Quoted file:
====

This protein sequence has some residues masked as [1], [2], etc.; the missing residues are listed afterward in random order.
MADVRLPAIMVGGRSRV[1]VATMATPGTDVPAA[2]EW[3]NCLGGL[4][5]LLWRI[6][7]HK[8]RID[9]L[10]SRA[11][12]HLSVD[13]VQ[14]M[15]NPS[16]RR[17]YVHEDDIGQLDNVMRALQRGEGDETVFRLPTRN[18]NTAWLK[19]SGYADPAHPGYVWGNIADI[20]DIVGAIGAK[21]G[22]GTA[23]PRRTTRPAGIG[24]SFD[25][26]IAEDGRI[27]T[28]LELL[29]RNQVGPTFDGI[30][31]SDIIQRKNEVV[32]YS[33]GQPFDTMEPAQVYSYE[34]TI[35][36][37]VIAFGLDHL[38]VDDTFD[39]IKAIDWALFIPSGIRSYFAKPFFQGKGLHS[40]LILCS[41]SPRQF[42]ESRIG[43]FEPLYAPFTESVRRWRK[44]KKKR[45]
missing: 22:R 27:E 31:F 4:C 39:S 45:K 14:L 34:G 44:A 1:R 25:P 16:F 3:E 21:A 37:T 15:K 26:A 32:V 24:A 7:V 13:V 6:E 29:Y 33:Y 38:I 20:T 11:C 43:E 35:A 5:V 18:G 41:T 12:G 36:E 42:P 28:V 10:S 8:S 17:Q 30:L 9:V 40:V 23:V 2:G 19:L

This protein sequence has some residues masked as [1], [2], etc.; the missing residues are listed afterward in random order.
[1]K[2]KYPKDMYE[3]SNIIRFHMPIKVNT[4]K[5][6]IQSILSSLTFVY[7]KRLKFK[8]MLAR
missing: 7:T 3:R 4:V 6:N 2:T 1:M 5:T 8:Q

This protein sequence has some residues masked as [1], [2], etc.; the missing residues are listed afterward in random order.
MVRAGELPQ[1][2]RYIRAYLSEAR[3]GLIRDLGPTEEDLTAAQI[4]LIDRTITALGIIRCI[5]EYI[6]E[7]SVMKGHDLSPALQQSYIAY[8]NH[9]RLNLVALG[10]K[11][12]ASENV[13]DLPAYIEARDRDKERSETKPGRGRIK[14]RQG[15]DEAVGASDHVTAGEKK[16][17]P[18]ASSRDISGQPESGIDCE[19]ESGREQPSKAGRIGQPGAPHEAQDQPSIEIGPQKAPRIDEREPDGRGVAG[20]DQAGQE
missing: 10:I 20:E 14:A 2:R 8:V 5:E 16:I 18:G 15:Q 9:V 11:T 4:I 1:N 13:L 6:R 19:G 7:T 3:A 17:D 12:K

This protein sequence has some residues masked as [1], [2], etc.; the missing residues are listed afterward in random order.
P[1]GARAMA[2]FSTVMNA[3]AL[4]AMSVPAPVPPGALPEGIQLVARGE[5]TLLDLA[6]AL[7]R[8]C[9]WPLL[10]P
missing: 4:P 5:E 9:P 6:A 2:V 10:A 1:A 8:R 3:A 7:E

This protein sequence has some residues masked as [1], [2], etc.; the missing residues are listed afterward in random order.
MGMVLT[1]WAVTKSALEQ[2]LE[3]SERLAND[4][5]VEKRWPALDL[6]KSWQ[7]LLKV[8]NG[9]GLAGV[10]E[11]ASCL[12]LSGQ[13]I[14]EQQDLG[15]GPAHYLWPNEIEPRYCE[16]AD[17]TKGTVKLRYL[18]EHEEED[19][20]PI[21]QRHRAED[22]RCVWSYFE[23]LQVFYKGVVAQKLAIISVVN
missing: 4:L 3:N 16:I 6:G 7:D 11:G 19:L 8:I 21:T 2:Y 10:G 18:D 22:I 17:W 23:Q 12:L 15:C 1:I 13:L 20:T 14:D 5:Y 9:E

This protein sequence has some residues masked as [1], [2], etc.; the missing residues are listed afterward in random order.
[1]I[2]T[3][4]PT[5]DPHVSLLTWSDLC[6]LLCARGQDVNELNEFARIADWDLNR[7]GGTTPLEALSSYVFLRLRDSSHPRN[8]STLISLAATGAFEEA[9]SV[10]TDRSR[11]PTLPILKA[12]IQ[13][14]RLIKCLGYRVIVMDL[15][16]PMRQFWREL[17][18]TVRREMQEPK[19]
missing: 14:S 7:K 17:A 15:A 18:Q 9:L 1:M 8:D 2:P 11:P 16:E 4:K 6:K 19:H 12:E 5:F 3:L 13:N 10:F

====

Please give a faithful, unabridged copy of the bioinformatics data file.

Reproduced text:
This protein sequence has some residues masked as [1], [2], etc.; the missing residues are listed afterward in random order.
MADVRLPAIMVGGRSRV[1]VATMATPGTDVPAA[2]EW[3]NCLGGL[4][5]LLWRI[6][7]HK[8]RID[9]L[10]SRA[11][12]HLSVD[13]VQ[14]M[15]NPS[16]RR[17]YVHEDDIGQLDNVMRALQRGEGDETVFRLPTRN[18]NTAWLK[19]SGYADPAHPGYVWGNIADI[20]DIVGAIGAK[21]G[22]GTA[23]PRRTTRPAGIG[24]SFD[25][26]IAEDGRI[27]T[28]LELL[29]RNQVGPTFDGI[30][31]SDIIQRKNEVV[32]YS[33]GQPFDTMEPAQVYSYE[34]TI[35][36][37]VIAFGLDHL[38]VDDTFD[39]IKAIDWALFIPSGIRSYFAKPFFQGKGLHS[40]LILCS[41]SPRQF[42]ESRIG[43]FEPLYAPFTESVRRWRK[44]KKKR[45]
missing: 22:R 27:E 31:F 4:C 39:S 45:K 14:L 34:G 44:A 1:R 25:P 16:F 3:E 21:A 37:T 15:K 26:A 32:V 24:A 7:V 13:V 6:E 29:Y 33:Y 38:I 20:T 11:C 43:E 35:A 5:V 18:G 41:T 12:G 36:E 42:P 28:V 10:S 8:S 17:Q 30:L 9:V 40:V 23:V 2:G 19:L

This protein sequence has some residues masked as [1], [2], etc.; the missing residues are listed afterward in random order.
[1]K[2]KYPKDMYE[3]SNIIRFHMPIKVNT[4]K[5][6]IQSILSSLTFVY[7]KRLKFK[8]MLAR
missing: 7:T 3:R 4:V 6:N 2:T 1:M 5:T 8:Q

This protein sequence has some residues masked as [1], [2], etc.; the missing residues are listed afterward in random order.
MVRAGELPQ[1][2]RYIRAYLSEAR[3]GLIRDLGPTEEDLTAAQI[4]LIDRTITALGIIRCI[5]EYI[6]E[7]SVMKGHDLSPALQQSYIAY[8]NH[9]RLNLVALG[10]K[11][12]ASENV[13]DLPAYIEARDRDKERSETKPGRGRIK[14]RQG[15]DEAVGASDHVTAGEKK[16][17]P[18]ASSRDISGQPESGIDCE[19]ESGREQPSKAGRIGQPGAPHEAQDQPSIEIGPQKAPRIDEREPDGRGVAG[20]DQAGQE
missing: 10:I 20:E 14:A 2:R 8:V 5:E 16:I 18:G 15:Q 9:V 11:T 4:I 1:N 13:L 6:R 19:G 7:T 3:A 17:D 12:K

This protein sequence has some residues masked as [1], [2], etc.; the missing residues are listed afterward in random order.
P[1]GARAMA[2]FSTVMNA[3]AL[4]AMSVPAPVPPGALPEGIQLVARGE[5]TLLDLA[6]AL[7]R[8]C[9]WPLL[10]P
missing: 4:P 5:E 9:P 6:A 2:V 10:A 1:A 8:R 3:A 7:E

This protein sequence has some residues masked as [1], [2], etc.; the missing residues are listed afterward in random order.
MGMVLT[1]WAVTKSALEQ[2]LE[3]SERLAND[4][5]VEKRWPALDL[6]KSWQ[7]LLKV[8]NG[9]GLAGV[10]E[11]ASCL[12]LSGQ[13]I[14]EQQDLG[15]GPAHYLWPNEIEPRYCE[16]AD[17]TKGTVKLRYL[18]EHEEED[19][20]PI[21]QRHRAED[22]RCVWSYFE[23]LQVFYKGVVAQKLAIISVVN
missing: 4:L 3:N 16:I 6:G 7:D 11:G 19:L 8:I 21:T 2:Y 10:G 18:D 22:I 17:W 23:Q 12:L 15:C 1:I 13:L 20:T 14:D 5:Y 9:E

This protein sequence has some residues masked as [1], [2], etc.; the missing residues are listed afterward in random order.
[1]I[2]T[3][4]PT[5]DPHVSLLTWSDLC[6]LLCARGQDVNELNEFARIADWDLNR[7]GGTTPLEALSSYVFLRLRDSSHPRN[8]STLISLAATGAFEEA[9]SV[10]TDRSR[11]PTLPILKA[12]IQ[13][14]RLIKCLGYRVIVMDL[15][16]PMRQFWREL[17][18]TVRREMQEPK[19]
missing: 14:S 7:K 17:A 15:A 18:Q 9:L 1:M 8:D 2:P 11:P 16:E 4:K 6:K 19:H 12:E 5:F 3:L 13:N 10:F